Donald Trump and Ted Cruz have been taking shots at one another for several weeks now. After his narrow victory in Iowa and subsequent loss in New Hampshire, Cruz knows his chances of winning the nomination are dwindling by the day. The latest South Carolina polls, a state in which Cruz has some natural advantages, offers little hope: He's still losing to Trump by double digits and is statistically tied with Rubio for second.
Since they're essentially competing for the same constituencies, the Trump-Cruz spat will surely get more interesting as we approach the Super Tuesday primaries on March 1. Indeed, it's already quite entertaining. At Wednesday's MSNBC Town Hall, for example, Trump threw a few rhetorical jabs at Cruz. “You look at a guy like Ted Cruz, he's a nasty guy,” Trump said. “He doesn't have one Republican endorsement from the Senate and he works with the Senate. Not one senator has endorsed him, and he's a senator. It's fine to stand on the floor of the Senate for a day or two days and have everyone else in the Senate laughing at you and you do nothing. I mean, he accomplished nothing with that. He talked and talked and talked for two days...he got nothing out of it.”
Cruz, naturally, used the Town Hall to double down on his narrative about Trump's clandestine liberalism:
“In 2006...when the Democrats took over Congress, Donald and his son gave about three times as much to the Democrats as they did to the Republicans. They helped put Nancy Pelosi and Harry Reid as Speaker of the House and Majority leader of the Senate. They helped set the stage for ObamaCare...And anyone who's done that by definition does not care about conservative justices because the people he supported fought tooth-and-nail to put liberals on the Supreme Court.”
Cruz isn't wrong about Trump. Trump is an ideological chameleon who has taken all sorts of contradictory positions over the years – on abortion, on trade, on taxes, and on entitlement reform. None if it matters, however. As I noted earlier, Trump's appeal is emotional and it cuts across conventional idelogical lines, and so pointing out his incoherence won't undermine his support.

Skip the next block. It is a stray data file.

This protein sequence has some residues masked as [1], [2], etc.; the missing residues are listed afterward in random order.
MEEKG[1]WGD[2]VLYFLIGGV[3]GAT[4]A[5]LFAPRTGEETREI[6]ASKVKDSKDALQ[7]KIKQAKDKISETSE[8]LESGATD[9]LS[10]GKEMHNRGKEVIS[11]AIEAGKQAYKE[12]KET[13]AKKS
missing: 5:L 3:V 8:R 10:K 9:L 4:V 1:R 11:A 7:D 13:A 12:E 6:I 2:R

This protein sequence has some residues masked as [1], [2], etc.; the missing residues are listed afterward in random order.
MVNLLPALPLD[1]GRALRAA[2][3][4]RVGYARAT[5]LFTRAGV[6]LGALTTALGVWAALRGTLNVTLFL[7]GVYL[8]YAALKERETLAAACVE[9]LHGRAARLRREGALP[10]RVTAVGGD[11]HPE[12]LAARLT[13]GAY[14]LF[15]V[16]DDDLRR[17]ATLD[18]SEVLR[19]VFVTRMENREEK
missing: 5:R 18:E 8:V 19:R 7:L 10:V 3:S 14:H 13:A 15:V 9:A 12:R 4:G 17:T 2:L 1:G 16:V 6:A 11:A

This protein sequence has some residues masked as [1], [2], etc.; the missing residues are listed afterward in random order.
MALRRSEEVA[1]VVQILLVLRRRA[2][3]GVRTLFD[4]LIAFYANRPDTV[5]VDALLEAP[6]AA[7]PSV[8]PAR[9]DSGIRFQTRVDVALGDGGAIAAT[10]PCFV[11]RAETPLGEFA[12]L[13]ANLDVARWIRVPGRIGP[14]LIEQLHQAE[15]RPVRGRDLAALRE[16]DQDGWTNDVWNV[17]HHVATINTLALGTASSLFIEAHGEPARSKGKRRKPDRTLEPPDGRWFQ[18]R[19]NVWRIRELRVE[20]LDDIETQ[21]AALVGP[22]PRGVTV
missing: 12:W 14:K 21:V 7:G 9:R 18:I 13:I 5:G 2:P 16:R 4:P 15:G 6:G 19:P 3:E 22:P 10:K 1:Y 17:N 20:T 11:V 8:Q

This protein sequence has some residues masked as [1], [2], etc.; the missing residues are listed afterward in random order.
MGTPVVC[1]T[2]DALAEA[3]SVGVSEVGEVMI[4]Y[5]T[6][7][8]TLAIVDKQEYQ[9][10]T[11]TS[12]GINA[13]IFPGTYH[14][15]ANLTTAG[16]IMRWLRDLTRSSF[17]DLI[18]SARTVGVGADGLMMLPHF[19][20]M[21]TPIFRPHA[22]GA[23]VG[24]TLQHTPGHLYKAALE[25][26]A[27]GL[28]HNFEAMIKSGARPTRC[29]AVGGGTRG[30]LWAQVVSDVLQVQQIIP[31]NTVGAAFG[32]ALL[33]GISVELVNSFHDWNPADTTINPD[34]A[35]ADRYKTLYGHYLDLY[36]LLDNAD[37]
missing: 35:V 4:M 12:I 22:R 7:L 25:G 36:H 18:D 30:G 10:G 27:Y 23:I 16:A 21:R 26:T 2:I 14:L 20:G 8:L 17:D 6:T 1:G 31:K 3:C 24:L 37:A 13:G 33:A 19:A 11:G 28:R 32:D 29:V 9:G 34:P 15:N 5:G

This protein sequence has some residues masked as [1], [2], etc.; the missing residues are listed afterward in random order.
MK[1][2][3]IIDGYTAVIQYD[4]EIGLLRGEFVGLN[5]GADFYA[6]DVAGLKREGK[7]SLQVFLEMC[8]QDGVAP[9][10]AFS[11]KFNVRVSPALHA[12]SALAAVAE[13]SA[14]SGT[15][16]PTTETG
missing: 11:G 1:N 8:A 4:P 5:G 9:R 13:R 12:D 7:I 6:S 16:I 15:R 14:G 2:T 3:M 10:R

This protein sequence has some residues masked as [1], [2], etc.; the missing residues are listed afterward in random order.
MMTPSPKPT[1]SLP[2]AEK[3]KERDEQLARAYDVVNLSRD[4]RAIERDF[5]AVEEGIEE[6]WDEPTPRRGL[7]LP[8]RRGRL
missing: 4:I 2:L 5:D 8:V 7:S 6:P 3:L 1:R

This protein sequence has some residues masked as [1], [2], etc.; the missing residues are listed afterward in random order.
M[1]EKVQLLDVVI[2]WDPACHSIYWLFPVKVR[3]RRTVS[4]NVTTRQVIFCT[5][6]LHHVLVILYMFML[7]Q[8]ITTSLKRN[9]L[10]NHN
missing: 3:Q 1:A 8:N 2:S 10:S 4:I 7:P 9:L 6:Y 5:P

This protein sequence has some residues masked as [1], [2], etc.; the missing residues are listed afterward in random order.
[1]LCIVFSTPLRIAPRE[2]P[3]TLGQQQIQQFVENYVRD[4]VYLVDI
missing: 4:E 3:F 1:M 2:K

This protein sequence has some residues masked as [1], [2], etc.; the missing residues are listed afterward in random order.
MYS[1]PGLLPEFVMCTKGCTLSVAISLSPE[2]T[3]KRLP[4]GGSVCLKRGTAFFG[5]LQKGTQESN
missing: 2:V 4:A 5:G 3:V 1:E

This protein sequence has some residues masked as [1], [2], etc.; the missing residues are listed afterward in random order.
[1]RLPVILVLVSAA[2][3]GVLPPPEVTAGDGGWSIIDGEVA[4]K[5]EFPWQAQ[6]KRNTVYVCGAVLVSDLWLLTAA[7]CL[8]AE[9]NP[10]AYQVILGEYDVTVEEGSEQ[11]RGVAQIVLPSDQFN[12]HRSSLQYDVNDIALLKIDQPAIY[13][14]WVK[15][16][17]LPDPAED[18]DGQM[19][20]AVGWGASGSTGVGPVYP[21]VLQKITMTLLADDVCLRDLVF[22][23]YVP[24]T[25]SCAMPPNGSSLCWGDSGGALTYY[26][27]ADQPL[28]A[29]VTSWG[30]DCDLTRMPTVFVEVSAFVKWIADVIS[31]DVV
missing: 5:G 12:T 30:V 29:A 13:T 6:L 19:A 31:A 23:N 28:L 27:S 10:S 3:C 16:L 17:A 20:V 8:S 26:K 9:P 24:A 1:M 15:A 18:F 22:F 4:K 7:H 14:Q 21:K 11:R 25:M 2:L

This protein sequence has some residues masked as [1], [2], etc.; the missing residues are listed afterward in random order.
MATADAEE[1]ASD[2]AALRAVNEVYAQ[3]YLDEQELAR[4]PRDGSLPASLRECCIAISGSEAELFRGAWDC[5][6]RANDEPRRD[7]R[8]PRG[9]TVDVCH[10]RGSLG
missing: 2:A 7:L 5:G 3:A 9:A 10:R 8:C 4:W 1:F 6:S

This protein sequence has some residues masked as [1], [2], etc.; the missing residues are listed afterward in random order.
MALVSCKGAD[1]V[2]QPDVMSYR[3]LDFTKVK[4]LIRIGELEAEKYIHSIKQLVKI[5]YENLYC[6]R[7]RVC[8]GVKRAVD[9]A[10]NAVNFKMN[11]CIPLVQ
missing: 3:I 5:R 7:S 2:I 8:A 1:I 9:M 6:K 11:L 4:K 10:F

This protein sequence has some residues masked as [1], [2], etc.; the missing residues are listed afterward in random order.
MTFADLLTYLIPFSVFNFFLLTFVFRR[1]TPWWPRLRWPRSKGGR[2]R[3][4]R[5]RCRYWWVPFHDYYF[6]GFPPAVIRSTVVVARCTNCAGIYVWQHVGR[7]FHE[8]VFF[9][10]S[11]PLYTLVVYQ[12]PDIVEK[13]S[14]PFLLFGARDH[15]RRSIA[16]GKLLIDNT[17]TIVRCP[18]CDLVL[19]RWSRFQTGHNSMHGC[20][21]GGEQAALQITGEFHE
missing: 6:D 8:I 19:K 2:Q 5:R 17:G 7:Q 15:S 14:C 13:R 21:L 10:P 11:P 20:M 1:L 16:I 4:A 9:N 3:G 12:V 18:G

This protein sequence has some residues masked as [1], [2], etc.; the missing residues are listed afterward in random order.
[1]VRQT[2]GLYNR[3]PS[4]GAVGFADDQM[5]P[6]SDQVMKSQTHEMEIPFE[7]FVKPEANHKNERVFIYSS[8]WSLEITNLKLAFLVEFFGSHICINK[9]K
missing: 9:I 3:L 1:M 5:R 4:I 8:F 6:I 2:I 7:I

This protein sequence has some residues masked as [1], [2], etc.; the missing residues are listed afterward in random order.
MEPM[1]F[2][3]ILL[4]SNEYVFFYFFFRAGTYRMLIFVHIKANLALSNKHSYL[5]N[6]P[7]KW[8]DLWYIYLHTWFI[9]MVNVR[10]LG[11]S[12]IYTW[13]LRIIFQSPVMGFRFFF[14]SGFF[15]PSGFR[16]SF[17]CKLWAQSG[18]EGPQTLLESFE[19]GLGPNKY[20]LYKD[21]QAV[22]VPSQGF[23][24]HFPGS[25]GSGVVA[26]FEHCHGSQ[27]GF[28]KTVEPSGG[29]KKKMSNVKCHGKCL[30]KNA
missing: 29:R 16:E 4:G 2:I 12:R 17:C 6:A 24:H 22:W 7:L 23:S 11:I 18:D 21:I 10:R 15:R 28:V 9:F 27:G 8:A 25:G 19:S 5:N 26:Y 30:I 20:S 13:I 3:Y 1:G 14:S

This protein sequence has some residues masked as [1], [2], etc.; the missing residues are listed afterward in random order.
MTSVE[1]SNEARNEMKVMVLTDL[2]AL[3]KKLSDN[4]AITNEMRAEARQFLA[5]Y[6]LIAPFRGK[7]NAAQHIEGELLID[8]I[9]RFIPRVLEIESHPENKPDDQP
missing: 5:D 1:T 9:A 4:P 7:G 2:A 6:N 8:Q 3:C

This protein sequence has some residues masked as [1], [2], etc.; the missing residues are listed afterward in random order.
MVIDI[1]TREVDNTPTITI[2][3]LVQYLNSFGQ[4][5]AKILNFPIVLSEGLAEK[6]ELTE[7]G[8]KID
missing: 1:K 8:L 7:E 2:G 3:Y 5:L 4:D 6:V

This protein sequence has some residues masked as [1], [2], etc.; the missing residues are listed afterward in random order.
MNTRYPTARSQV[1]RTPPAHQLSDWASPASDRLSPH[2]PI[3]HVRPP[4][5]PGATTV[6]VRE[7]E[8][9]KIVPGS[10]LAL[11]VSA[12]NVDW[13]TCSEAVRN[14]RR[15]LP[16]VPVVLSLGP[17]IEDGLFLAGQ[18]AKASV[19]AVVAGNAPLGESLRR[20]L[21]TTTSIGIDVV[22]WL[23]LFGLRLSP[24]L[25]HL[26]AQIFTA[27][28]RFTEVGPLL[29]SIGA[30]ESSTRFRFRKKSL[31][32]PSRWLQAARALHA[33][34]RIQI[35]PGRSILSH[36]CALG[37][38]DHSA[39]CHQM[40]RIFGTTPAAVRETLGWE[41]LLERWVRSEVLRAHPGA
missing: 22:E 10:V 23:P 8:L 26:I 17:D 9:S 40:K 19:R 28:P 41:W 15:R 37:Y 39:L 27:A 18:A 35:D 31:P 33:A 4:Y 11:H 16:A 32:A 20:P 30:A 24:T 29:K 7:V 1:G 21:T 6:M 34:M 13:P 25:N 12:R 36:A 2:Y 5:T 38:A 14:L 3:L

At any rate, Trump has responded to Cruz's attacks as only Trump can: by threatening to sue him. Earlier this week Trump's lawyer sent Cruz a cease-and-desist letter stating that Cruz's claims are “completely disingenuous” and “replete with outright lies, false, defamatory and destructive statements and downright fabrications.” Redundancies aside, that's a pretty thorough – and mildly amusing – warning.
In addition to being a capable lawyer, Cruz also excels at political theatre. Trump's legal gambit plays right into his hands. Wasting no time, Cruz fired back with this delightful rejoinder:
“I look forward to any lawsuit and let me note by the way, one of the things I look forward to most of all is deposing Donald Trump. And for that particular endeavor I may not use outside counsel. I may take the deposition myself. And I will say this: Whether in a deposition or in a court of law, getting Donald Trump under oath, under penalty of perjury, answering these questions? Well I'll point out it didn't work very well for Bill Clinton. Donald Trump does not want to be under oath answering questions about his own record...”
Of course there's no chance any of this ever happens, but it sure is fun to speculate. And you can expect these sorts of hijinks to continue. Cruz lacks any discernible capacity for shame, and so he'll keep one-upping Trump as this race heats up. No matter what happens, I'm fairly certain that means we all win.